Occupancy Permit Guide
Now available on Keystone to view and download is an Occupancy Permit guide, developed through collaboration between commercial division representatives and key City of Winnipeg occupancy permit officials. This document will help members better understand the intricacies of occupancy permits as well as methods to prevent delays in obtaining an occupancy permit certificate. To access the PDF, please log in to Keystone where it is located under Resources: Policies and Guidelines.
On February 22, the City of Winnipeg Occupancy Permit Coordinator, Deyan Momtchilov, spoke on this topic at the 2018 Commercial Division Breakfast, held at the RBC Convention Centre. He explained that the occupancy permit is a way for the City to ensure owners/tenants comply with the zoning and Manitoba building codes regarding how occupied space is used.
A major take-away from Momtchilov’s presentation was that delay and turnaround time for occupancy permits should not be an issue if the approval process is closely monitored by applicants. The building permit process, depending on the complexity of project, typically involves reviews from various civic departments. Further details regarding the application and approval process can be found at http://www.winnipeg.ca/ppd/permits/permits_online.stm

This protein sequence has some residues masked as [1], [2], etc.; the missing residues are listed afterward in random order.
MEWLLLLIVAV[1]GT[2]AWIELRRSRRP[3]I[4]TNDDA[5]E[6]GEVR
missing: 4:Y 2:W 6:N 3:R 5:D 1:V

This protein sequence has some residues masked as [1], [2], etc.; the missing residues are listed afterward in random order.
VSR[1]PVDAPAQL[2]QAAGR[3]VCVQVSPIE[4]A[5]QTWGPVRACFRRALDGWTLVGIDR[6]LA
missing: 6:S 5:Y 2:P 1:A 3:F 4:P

Delays to an occupancy permit application may occur if one possesses an interim permit and compliance issues exist while the building space is currently occupied. It was explained the City of Winnipeg can make it very expensive for an applicant if they have to continually make 30 day interim occupancy permit applications before completing the building.
Another important take-away at this breakfast is a new owner of a building who is not changing the use or altering the space can simply contact the occupancy clerk and they will update the current occupancy permit by just changing the name of the owner. It can be done in one day.
Older heritage buildings, such as those found in the Exchange District, will likely require an historic review as a result of a heritage designation. He said the City of Winnipeg is not committed to approving every proposal.
The City of Winnipeg is currently developing a “View my Status” function for occupancy permits, which would allow for the tracking of the status of required inspections. They are anticipating completion as early as second quarter 2018.
Online searching is available for occupancy permits issued since 1998, with plans to include results from as far back as 1965 when occupancy permits originally started.
Commercial division chair Trevor Clay thanked Mr. Momtchilov for his presentation and said the new occupancy permit guide on the Keystone portal is an added benefit for our members.